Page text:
Are We Running Out Of Water?


Increased demand for water due to global population growth, coupled with the increasing frequency of extreme weather events, endangers our water security. Nonetheless, little is known about the relationship of water use by sectors and the occurrence of drought-heatwave events, particularly at the large scale.

To unveil this issue, a group of researchers from the Department of Physical Geography from Utrecht University evaluated the responses of sectoral water use during droughts, heatwaves and compound (combined) events at a global scale. The study published in Environmental Research Letters shows that stronger sectoral water use responses are found for heatwaves compared to impacts during droughts.

The research is the first global study quantifying on sectoral water use responses under extremes droughts, heatwaves and compound events. Sectoral water use responses are understood as how the water use practices of sectors (namely domestic, irrigation, thermoelectric energy, manufacturing and livestock) are affected by the occurrence of droughts, heatwaves and compound events, which could lead them to increase or decrease their use of water or to show no particular reaction to these hydroclimatic extremes. A large amount of data of sectoral water use at global, country and local scales during the last 30 years were analysed.

“We focused on the water used by various sectors, namely irrigation, livestock, domestic, energy and manufacturing, because we expected particular responses to the occurrence of different extreme events” says Gabriel Cardenas Belleza, PhD candidate at Utrecht University and lead author of this publication.

The analysis shows that extreme events over the last thirty years had substantial impacts on water use patterns, but these responses highly differ per sector and region across the world. “Socio-economic factors and public water management plans strongly influence water use responses, and even more so during extreme events. For instance, while Western continental United States decreases its water use during extremes, the central US increases it”, says Cardenas. In addition, the results reveal that the domestic and irrigation sectors, in general, have the highest priority for water use worldwide, however, stricter measures are taken in favour of the domestic sector during extremes.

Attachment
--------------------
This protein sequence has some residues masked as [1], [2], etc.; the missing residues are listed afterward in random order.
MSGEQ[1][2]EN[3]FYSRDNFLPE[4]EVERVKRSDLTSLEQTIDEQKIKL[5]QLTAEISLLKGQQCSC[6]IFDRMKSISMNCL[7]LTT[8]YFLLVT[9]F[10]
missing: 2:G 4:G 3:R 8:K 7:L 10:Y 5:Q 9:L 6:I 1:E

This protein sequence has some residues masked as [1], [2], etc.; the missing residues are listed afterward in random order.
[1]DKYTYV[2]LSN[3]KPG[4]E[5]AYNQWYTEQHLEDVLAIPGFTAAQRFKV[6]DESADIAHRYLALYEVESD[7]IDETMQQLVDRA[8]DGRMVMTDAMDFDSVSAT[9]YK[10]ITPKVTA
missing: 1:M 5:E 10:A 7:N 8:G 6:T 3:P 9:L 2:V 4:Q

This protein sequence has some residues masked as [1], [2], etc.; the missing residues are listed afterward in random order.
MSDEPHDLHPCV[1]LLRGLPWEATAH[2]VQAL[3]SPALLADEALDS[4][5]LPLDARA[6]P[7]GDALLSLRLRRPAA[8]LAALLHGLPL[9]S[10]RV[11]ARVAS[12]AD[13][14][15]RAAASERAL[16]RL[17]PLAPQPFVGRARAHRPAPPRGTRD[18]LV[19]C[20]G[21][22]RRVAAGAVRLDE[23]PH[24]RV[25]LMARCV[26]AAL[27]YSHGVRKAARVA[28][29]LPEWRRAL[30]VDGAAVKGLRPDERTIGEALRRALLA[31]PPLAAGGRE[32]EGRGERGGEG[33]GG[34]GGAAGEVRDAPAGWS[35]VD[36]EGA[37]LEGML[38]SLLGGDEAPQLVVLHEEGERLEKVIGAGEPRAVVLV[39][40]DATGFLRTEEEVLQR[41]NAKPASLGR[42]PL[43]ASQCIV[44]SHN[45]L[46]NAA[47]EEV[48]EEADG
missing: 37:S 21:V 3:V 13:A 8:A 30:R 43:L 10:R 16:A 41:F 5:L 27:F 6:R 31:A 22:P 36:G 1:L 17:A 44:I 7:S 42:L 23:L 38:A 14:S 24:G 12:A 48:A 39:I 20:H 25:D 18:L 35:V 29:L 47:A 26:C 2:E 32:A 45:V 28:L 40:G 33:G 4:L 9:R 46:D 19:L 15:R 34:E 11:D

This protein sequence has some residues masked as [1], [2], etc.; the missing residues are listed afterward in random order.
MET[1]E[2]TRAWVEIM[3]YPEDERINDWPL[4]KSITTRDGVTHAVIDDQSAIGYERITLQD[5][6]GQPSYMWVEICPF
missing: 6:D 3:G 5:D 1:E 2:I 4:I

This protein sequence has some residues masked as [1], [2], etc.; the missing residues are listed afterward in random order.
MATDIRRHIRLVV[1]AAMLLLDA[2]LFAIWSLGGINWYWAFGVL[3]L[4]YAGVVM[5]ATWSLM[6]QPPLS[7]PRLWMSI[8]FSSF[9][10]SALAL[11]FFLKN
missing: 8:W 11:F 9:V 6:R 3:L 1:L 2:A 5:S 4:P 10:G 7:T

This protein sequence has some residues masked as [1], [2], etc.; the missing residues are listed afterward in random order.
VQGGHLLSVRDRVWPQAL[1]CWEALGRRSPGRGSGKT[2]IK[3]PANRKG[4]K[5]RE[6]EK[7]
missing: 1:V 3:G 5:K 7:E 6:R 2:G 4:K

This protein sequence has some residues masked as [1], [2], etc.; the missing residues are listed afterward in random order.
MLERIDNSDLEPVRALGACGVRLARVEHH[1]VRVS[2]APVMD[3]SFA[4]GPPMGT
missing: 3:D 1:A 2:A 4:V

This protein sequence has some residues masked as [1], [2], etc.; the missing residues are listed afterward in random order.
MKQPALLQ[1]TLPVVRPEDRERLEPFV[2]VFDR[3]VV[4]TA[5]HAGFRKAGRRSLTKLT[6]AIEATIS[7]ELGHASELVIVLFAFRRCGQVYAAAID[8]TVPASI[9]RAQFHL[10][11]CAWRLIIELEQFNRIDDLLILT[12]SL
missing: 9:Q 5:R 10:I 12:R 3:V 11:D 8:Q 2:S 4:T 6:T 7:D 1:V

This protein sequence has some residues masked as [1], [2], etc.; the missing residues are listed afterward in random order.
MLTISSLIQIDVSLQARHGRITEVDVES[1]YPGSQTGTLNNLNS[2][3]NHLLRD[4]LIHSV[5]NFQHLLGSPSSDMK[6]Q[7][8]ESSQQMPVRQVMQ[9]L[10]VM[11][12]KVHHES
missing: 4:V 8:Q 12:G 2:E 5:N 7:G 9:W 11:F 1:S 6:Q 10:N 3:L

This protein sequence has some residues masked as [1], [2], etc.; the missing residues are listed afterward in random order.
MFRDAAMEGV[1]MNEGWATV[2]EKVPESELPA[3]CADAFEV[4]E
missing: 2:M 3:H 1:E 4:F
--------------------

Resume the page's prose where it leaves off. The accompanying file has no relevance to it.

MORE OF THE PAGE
The analysis also shows that heatwaves and compound drought-heatwave events overall have stronger impacts on water use in comparison to solely droughts. “Heatwaves and compound events can lead to higher water use as a consequence of the temporary increase in water demand under high temperatures, which can still be satisfied due to the short duration of such extremes, compared to longer-lasting events like droughts” says Cardenas.

The results of the study demonstrate the urgency to collect more water use data to better understand the implications of extreme events and climate change on different water use sectors and for improved assessments of future water scarcity. “Our research provides a first step to evaluate multi-sectoral water use behaviour during extremes. However, more local-scale information from data-scarce areas, like Africa and parts of Asia and South America, is needed to better understand sectoral water use behaviour and improve water management strategies”.

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